Some find emotional support animals necessary

Ice comforting Myer’s arm. Photo Courtesy: Yukoan Myers

Emotional support animals are allowed in most residential places in Tallahassee. An emotional support animal aids people who are disabled. These animals are not trained as a service animal; however, they do provide comfort to their owner.

The Hub at Tallahassee, an apartment complex, is one of the many complexes that allow emotional support animals. The Hub at Tallahassee is owned by Trinity Property Consultants, who also owns six other properties in the city.

Victoria Alvarez, The Hub at Tallahassee’s property manager, outlines the process that the residents must go through before the emotional support animal is allowed to be housed on the property.

“Definitely notify us beforehand, so that we can send you paperwork, and send it to your healthcare provider,” Alvarez said. “They must then turn that paperwork into us, and we will have to approve the emotional support animal.”

They have created a process that will guarantee that the emotional support animal is necessary. Alvarez said that some tenants will try to abuse the use of an emotional support animal. All fees associated with a pet are waived when an emotional support animal is approved.

“It’s a $300 pet fee for us, and a $25 pet rent,” she said. “So, it’s not cheap. Some people try to abuse that benefit by just getting a letter from someone. It’s a little bit of a harder process to get your emotional support animal approved at our complex.”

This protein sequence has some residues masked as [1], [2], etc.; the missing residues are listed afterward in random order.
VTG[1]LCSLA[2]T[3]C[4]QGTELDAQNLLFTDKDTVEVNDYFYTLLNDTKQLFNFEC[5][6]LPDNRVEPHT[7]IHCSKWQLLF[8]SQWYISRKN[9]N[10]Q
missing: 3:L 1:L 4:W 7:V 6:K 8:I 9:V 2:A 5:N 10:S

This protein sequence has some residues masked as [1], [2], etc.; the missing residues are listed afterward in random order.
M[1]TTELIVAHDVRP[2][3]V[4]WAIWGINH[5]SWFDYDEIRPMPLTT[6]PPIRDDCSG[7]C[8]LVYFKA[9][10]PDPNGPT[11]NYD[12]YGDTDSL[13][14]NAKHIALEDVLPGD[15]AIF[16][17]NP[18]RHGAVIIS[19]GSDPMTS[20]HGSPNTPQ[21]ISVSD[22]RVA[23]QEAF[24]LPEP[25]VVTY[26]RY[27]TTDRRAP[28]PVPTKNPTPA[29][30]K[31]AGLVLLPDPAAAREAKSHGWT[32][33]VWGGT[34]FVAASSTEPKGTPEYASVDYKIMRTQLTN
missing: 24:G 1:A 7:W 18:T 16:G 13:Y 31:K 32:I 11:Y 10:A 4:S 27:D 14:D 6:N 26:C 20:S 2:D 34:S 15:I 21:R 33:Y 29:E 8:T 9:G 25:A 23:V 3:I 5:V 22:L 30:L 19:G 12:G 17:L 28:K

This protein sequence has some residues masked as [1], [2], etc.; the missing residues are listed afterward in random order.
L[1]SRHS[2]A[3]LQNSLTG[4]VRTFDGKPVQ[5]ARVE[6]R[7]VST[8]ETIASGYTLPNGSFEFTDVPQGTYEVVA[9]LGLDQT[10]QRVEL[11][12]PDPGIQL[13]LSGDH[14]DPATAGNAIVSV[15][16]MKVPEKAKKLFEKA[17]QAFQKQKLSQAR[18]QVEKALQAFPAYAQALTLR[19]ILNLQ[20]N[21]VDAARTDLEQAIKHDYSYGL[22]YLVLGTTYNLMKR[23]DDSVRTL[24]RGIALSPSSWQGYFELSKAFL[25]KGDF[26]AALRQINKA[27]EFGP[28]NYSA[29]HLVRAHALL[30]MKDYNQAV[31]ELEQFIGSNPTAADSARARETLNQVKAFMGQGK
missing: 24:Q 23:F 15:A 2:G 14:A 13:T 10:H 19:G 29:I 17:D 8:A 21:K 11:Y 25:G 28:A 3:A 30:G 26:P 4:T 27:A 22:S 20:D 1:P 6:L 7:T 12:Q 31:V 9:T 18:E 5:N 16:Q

However, some residents are willing to go through the process to have peace of mind, because of their emotional support animal.

Yukoan Myers, a fourth-year International Affairs major at Florida State University, expresses that her emotional support cat, Ice, makes her feel like there’s always someone around.

“It’s like a comfort support system,” Myers said. “Usually I’m on my own, so if I’m having a moment especially with school or work, I’m on my laptop, I can look at Ice, and Ice will look at me, and I’ll feel like I have someone there.”

Ice helps to keep Myers motivated with getting up and getting things completed for both work and school.

A previous resident assistant from Florida A&M University, Giniare Ridore says that FAMU has a process for emotional support animals as well.

“They can email CeDAR for the emotional support animal; however, they will also need to gain permission from Dr. Wilder,” Ridore said. “Once CeDAR approves the emotional support animal then it goes to Dr. Wilder and she makes the final decision.”